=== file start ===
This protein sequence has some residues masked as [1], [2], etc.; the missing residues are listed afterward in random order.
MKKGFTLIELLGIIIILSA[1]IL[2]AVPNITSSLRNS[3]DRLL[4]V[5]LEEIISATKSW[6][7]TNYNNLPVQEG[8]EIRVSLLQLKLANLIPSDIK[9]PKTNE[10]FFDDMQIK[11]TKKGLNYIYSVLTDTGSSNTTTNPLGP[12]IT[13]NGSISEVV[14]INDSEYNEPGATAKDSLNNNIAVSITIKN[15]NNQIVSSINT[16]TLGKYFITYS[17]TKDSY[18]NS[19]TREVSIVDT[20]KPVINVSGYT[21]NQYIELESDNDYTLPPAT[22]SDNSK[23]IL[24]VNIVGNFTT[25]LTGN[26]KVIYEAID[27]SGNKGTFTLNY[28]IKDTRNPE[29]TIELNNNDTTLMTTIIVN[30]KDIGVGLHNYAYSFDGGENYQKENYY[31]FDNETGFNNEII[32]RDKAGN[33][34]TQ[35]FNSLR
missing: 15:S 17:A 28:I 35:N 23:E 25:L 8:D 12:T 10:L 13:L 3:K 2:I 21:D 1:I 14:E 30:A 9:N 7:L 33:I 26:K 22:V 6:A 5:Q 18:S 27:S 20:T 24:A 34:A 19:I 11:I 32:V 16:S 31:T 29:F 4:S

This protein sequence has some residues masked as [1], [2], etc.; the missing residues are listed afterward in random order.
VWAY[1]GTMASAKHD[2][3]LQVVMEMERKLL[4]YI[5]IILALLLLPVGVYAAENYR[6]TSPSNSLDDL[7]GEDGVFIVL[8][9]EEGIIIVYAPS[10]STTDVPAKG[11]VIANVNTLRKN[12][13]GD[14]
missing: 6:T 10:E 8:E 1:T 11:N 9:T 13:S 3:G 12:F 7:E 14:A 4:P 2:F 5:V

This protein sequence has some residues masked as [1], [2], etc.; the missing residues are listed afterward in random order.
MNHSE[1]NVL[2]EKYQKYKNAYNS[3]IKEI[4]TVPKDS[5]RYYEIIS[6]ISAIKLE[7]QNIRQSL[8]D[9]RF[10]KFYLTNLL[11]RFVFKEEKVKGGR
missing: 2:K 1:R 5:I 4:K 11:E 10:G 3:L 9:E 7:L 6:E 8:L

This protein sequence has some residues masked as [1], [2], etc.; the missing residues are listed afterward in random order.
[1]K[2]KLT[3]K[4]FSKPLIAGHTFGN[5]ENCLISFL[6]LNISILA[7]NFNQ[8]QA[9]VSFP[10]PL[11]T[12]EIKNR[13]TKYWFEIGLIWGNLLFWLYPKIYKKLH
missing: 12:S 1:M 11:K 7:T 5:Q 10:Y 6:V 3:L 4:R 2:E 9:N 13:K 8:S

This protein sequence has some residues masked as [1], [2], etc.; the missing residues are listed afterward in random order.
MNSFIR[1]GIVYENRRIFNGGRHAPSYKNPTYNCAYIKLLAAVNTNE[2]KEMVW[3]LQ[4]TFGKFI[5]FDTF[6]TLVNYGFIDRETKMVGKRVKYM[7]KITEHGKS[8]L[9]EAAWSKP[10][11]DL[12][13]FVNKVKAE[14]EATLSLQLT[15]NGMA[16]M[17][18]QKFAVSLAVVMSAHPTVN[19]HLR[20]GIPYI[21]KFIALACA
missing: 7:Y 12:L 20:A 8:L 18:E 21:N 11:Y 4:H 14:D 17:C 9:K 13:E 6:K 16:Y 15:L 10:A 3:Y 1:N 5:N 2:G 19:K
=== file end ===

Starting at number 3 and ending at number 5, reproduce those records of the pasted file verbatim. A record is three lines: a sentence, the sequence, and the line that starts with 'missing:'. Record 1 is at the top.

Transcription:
This protein sequence has some residues masked as [1], [2], etc.; the missing residues are listed afterward in random order.
MNHSE[1]NVL[2]EKYQKYKNAYNS[3]IKEI[4]TVPKDS[5]RYYEIIS[6]ISAIKLE[7]QNIRQSL[8]D[9]RF[10]KFYLTNLL[11]RFVFKEEKVKGGR
missing: 2:K 1:R 5:I 4:K 11:E 10:G 3:L 9:E 7:L 6:E 8:L

This protein sequence has some residues masked as [1], [2], etc.; the missing residues are listed afterward in random order.
[1]K[2]KLT[3]K[4]FSKPLIAGHTFGN[5]ENCLISFL[6]LNISILA[7]NFNQ[8]QA[9]VSFP[10]PL[11]T[12]EIKNR[13]TKYWFEIGLIWGNLLFWLYPKIYKKLH
missing: 12:S 1:M 11:K 7:T 5:Q 10:Y 6:V 3:L 4:R 2:E 9:N 13:K 8:S

This protein sequence has some residues masked as [1], [2], etc.; the missing residues are listed afterward in random order.
MNSFIR[1]GIVYENRRIFNGGRHAPSYKNPTYNCAYIKLLAAVNTNE[2]KEMVW[3]LQ[4]TFGKFI[5]FDTF[6]TLVNYGFIDRETKMVGKRVKYM[7]KITEHGKS[8]L[9]EAAWSKP[10][11]DL[12][13]FVNKVKAE[14]EATLSLQLT[15]NGMA[16]M[17][18]QKFAVSLAVVMSAHPTVN[19]HLR[20]GIPYI[21]KFIALACA
missing: 7:Y 12:L 20:A 8:L 18:E 21:N 11:Y 4:H 14:D 17:C 9:K 13:E 6:K 16:Y 15:L 10:A 3:Y 1:N 5:N 2:G 19:K